As Google announces it is going to integrate Gmail into personal search results, expand Konwledge Graph worldwide and launch a new iOS search app, the search giant also reveals it handles 100 billion searches a month.
Google has announced it is carrying out a "field trial" to insert content from your emails into personal search results. In a blog post on the new feature, Amit Singhal, senior vice president of Google Search, said:
"Sometimes the best answer to your question isn't available on the public web - it may be contained somewhere else, such as in your email. We think you shouldn't have to be your own mini-search engine to find the most useful information-it should just work."
During the announcement Singhal revealed that, so far, Google has seen 30 trillion URLs online and on an average day it crawls over 20 billion of those pages, while dealing with 100 billion search queries a month.
Users with the Gmail feature enabled will be able to search for "my flights" and Google will search your Gmail for flight confirmation emails and display the results at the top of the page.
However, there are some security issues raised by this feature. CEO of CertiVox, Brian Spector points out however that this is not the first time such a feature has been developed:
"Trawling email and web simultaneously for relevant information is by no means new - Autonomy, for example, were doing it years ago with Kenjin. But is this web-email integration another example of applications linked together in a daisy-chain, potentially sharing the same weak username and password login? If so, compromising one can very easily compromise all the rest, and the results of that can be catastrophic for the user, as we saw with the recent Mat Honan story."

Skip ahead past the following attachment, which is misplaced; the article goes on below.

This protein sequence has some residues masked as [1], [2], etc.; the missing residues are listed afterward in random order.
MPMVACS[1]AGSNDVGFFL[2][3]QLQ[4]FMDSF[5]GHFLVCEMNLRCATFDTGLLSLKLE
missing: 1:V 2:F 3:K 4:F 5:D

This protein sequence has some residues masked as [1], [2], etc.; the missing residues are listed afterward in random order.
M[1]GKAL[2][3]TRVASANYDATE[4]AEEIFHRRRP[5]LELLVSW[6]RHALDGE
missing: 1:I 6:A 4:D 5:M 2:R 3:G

Another issue which is raised by the development of this new feature, surrounds privacy, with Spector arguing that only the user should be able to read the contents of his/her email:
"The other thing that worries me is indeed the eavesdropping aspect: not so much the fact that Google might seek to monetise user information, but that, in order to do this, they would have to be able to see and read that information in some way, whether manually or using an algorithm. That spooks me - user data should not be readable by anyone except the user."
The trial is available in English and for @gmail.com addresses but is not available on Google Apps accounts. Due to limited capacity (one million) and initial setup, if you sign-up here, you will receive an email confirmation from Google when your account is ready, but note that we may not be able to activate the experiment for everyone.
Google also announced that its Knowledge Graph technology would be rolled out worldwide. Knowledge Graph is being used to provide popular facts about t people, places and things alongside Google's traditional results.
Users will begin to see a caroseul of images above the traditional results list. Clicking on one of these will bring up knowledge panels, as Danny Sullivan from Search Engine Land has dubbed them, on the right-hand side of the results page with pictures and basic information about the person or place you are searching for.
These panels won't always appear, only showing up when Google thinks it has relevant information to show. Google says it has compiled over 3.5 billion facts, which include information about and relationships between 500 million objects.
Some of the categories of objects Google has facts about include: Actors, Directors, Movies; Art Works & Museums; Cities & Countries; Islands, Lakes, Lighthouses; Music Albums & Music Groups; Planets & Spacecraft and Sports Teams.